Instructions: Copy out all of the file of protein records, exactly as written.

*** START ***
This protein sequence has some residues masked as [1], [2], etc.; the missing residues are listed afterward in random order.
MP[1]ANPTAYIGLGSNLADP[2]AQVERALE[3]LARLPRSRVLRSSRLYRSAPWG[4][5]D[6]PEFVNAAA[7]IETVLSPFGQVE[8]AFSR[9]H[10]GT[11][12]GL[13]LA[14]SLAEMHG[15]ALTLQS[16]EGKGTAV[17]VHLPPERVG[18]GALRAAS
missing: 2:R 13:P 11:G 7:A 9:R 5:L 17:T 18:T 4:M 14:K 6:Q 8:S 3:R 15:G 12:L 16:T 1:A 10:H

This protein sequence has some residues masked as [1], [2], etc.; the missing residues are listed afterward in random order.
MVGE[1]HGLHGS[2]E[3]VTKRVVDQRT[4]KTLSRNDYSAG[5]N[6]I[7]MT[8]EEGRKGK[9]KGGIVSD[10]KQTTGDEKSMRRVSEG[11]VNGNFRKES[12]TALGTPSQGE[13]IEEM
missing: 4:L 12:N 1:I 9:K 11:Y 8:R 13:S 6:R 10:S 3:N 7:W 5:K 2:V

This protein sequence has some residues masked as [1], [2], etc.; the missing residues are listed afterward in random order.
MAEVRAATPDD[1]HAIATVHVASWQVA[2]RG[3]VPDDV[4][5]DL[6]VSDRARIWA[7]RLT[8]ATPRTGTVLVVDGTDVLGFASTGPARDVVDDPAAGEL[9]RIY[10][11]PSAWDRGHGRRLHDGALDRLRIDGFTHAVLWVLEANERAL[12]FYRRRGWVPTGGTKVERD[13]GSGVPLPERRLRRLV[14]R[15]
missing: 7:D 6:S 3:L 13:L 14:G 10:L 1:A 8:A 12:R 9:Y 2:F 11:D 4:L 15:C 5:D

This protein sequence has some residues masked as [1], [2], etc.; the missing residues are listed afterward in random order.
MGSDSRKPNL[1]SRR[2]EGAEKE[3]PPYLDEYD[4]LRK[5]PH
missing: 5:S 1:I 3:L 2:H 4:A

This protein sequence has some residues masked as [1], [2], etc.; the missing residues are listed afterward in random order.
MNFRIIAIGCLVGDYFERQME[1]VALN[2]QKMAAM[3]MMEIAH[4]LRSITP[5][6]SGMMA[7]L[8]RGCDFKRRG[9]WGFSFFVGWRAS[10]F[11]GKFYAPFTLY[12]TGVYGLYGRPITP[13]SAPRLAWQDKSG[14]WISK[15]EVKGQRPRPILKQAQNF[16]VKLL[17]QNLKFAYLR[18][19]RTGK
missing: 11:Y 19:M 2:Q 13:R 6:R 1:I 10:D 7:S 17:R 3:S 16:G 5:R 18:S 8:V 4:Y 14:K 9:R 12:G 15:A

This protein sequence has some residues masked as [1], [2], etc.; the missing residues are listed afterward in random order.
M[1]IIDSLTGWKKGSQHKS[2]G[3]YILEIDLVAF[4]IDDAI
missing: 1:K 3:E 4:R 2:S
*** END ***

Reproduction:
This protein sequence has some residues masked as [1], [2], etc.; the missing residues are listed afterward in random order.
MP[1]ANPTAYIGLGSNLADP[2]AQVERALE[3]LARLPRSRVLRSSRLYRSAPWG[4][5]D[6]PEFVNAAA[7]IETVLSPFGQVE[8]AFSR[9]H[10]GT[11][12]GL[13]LA[14]SLAEMHG[15]ALTLQS[16]EGKGTAV[17]VHLPPERVG[18]GALRAAS
missing: 2:R 13:P 11:G 7:A 9:R 5:L 17:T 18:T 4:M 14:K 6:Q 8:S 3:R 15:G 12:L 16:T 1:A 10:H

This protein sequence has some residues masked as [1], [2], etc.; the missing residues are listed afterward in random order.
MVGE[1]HGLHGS[2]E[3]VTKRVVDQRT[4]KTLSRNDYSAG[5]N[6]I[7]MT[8]EEGRKGK[9]KGGIVSD[10]KQTTGDEKSMRRVSEG[11]VNGNFRKES[12]TALGTPSQGE[13]IEEM
missing: 4:L 12:N 1:I 9:K 11:Y 8:R 13:S 6:R 10:S 3:N 7:W 5:K 2:V

This protein sequence has some residues masked as [1], [2], etc.; the missing residues are listed afterward in random order.
MAEVRAATPDD[1]HAIATVHVASWQVA[2]RG[3]VPDDV[4][5]DL[6]VSDRARIWA[7]RLT[8]ATPRTGTVLVVDGTDVLGFASTGPARDVVDDPAAGEL[9]RIY[10][11]PSAWDRGHGRRLHDGALDRLRIDGFTHAVLWVLEANERAL[12]FYRRRGWVPTGGTKVERD[13]GSGVPLPERRLRRLV[14]R[15]
missing: 7:D 6:S 3:L 13:L 14:G 10:L 1:A 8:A 12:R 9:Y 2:F 11:D 4:L 15:C 5:D

This protein sequence has some residues masked as [1], [2], etc.; the missing residues are listed afterward in random order.
MGSDSRKPNL[1]SRR[2]EGAEKE[3]PPYLDEYD[4]LRK[5]PH
missing: 5:S 1:I 3:L 2:H 4:A

This protein sequence has some residues masked as [1], [2], etc.; the missing residues are listed afterward in random order.
MNFRIIAIGCLVGDYFERQME[1]VALN[2]QKMAAM[3]MMEIAH[4]LRSITP[5][6]SGMMA[7]L[8]RGCDFKRRG[9]WGFSFFVGWRAS[10]F[11]GKFYAPFTLY[12]TGVYGLYGRPITP[13]SAPRLAWQDKSG[14]WISK[15]EVKGQRPRPILKQAQNF[16]VKLL[17]QNLKFAYLR[18][19]RTGK
missing: 11:Y 19:M 2:Q 13:R 6:R 1:I 10:D 7:S 17:R 3:S 16:G 5:R 18:S 8:V 4:Y 14:K 9:R 12:G 15:A

This protein sequence has some residues masked as [1], [2], etc.; the missing residues are listed afterward in random order.
M[1]IIDSLTGWKKGSQHKS[2]G[3]YILEIDLVAF[4]IDDAI
missing: 1:K 3:E 4:R 2:S